I’m repeatedly enamored with the Slamdance film festival every year since I started writing for Film Threat. While I respect and enjoy the Sundance tradition, I always seem to levitate more toward Slamdance these days for the fact that their short films, and feature length films always seem more original, and hip, unusual.
Reviewing the online shorts for Sundance, I’m a bit glad we only had ten because the five I reviewed (Phil Hall reviewed the other five) were rather great, as opposed to last year when there were more misses than hits.
One of my favorites of the year in Sundance was “I Love Sarah Jane,” a short film about a boy trying to find the girl of his dreams in the midst of a zombie apocalypse in Australia. In spite of his family dying, flesh eating monsters roaming the streets, and bullies running the neighborhoods, he intends on winning her heart.
An interview with director Spencer Susser is in the works.
As for Slamdance, I’ve reviewed more films from it, and so far I’m enjoying everything I’ve seen. They’re not all slam dunks, but damn, they’re entertaining. Who knew a short film about crane workers would be so engrossing?
One of the best films that has come to Slamdance this year, that many horror fans are hearing about and clamoring to watch is “Paranormal Activity.”
If you think you’ve had your fill of “found footage” films, then director Oren Peli will change your mind. If you hated “Cloverfield,” then by all means seek this out and give it a chance, because a ghost movie hasn’t scared me this much in literal years. And that’s fact.
Acting on the pretense of being found footage as a dedication to the victims, Peli’s movie revolves around a young couple who have decided to document wife Katie’s magnetic attraction to a demonic spirit that has stalked her since she was a baby, and no matter where she goes the demon follows her and makes her suffer. Her husband Micah has decided to play sensationalist and wants to document the findings of hauntings and mysterious nightly visits, and in spite of Katie’s anger, they get more than they bargained for.
“Paranormal Activity” is a traditional genre offering of its kind and I was hooked from minute one. The first of the chaos begins with the slight movement of a door, to which I wondered if this was all we’d get, and surely enough the film’s horror factor grows minute by minute with horrific midnight visits, hauntings that bring about incredulous entities, and an incident with a Ouija board.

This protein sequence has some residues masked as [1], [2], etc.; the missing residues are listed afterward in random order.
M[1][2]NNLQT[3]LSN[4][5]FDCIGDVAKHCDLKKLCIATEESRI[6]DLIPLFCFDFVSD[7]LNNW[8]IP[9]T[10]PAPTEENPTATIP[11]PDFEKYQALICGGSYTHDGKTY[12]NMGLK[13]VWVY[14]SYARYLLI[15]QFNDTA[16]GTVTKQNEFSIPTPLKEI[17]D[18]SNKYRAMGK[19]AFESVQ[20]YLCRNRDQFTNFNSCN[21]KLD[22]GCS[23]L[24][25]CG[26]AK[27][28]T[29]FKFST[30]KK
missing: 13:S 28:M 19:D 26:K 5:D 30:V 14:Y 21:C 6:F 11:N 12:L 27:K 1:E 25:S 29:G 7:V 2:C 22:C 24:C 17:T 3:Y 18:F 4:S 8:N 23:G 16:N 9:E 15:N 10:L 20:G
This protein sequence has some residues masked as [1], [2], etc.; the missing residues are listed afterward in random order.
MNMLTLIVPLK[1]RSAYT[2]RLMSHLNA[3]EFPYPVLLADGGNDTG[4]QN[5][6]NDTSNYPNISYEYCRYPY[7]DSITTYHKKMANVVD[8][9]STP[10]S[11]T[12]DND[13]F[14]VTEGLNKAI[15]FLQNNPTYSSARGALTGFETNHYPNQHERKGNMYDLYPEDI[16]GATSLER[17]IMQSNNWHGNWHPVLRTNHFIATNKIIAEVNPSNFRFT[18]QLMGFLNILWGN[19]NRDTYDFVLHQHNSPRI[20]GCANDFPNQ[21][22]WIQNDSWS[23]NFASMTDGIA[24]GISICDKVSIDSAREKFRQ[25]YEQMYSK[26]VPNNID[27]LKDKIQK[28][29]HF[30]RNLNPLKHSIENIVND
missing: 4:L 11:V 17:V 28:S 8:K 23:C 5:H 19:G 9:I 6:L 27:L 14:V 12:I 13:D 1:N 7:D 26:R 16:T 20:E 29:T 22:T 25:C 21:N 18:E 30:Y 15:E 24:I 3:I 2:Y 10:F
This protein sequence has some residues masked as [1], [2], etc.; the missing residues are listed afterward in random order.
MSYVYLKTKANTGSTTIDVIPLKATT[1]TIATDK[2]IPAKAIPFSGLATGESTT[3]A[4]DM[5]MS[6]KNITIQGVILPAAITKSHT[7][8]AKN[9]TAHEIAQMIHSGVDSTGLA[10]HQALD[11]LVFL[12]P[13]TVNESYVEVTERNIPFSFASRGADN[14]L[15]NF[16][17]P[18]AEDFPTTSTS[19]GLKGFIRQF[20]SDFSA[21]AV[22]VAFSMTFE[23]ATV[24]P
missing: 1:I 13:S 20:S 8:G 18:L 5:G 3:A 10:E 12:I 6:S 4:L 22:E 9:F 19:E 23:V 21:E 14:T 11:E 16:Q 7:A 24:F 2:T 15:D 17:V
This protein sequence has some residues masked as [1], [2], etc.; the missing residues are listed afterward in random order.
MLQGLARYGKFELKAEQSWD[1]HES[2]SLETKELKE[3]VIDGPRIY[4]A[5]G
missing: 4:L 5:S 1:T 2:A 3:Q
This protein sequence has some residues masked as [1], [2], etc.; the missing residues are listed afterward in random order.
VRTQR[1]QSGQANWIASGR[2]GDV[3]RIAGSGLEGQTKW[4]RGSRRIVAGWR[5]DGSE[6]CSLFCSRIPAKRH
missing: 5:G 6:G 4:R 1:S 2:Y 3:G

At first lethargic and pessimistic, by the first half hour I was sitting at full attention and muting the television afraid of the jumps and jolts. At the end, I was just in sheer awe and sought out my mom (the biggest horror geek I know) and made her watch it. Suffice it to say, she left it shaken and stirred, and had trouble sleeping for a week. My sister, one who hates horror movies, has seen it five times and still has trouble sleeping. Obviously, this is a movie you have to see in a crowd and one that will get passed around like a bag of chips.
Peli refuses to let the cat out of the bag if the film is or isn’t fictional, but surely enough the word of the film is spreading like wildfire across internet boards, and fans want in on what Peli has to offer.
I was lucky enough to view the film months before it was accepted into Slamdance, and it became an instant favorite and hit my top 10 of 2007. Before I knew it, everyone in my family was borrowing it from me and every single reaction after watching was “Holy s**t, that scared the hell out of me!” And on raged the discussion.
Peli is a wonderful director, and a great guy, and I hope, with every inch of this horror geek’s being, that it gets picked up for a limited theatrical release or decent DVD release, because it’s a strictly word of mouth movie destined to be a classic. And the word of mouth is spreading fast.
All the correspondence with the man shows someone beaming with pride that his film is spreading, and he’s more than happy to oblige open minded critics.
I hope the desperation for the film from the fans doesn’t trigger an online torrent rush, because I’d really like to see horror fans buying the DVD and supporting Peli and all of independent horror, for that matter. I have a copy already, and mark my word, when it’s picked up, I’m buying another.
That’s the buzz right now with the film. Fans keep asking: Is it being picked up?
I hope so. I really hope so.
I have an interview with the man in the works, but surely enough, the fact his film is playing at Slamdance is one of the main reasons I tend to hover to that festival more.
If you didn’t like “Cloverfield,” or “The Blair Witch Project,” give this one a chance. I’ll be seeing this movie through and hope for all of its success. Peli really deserves it.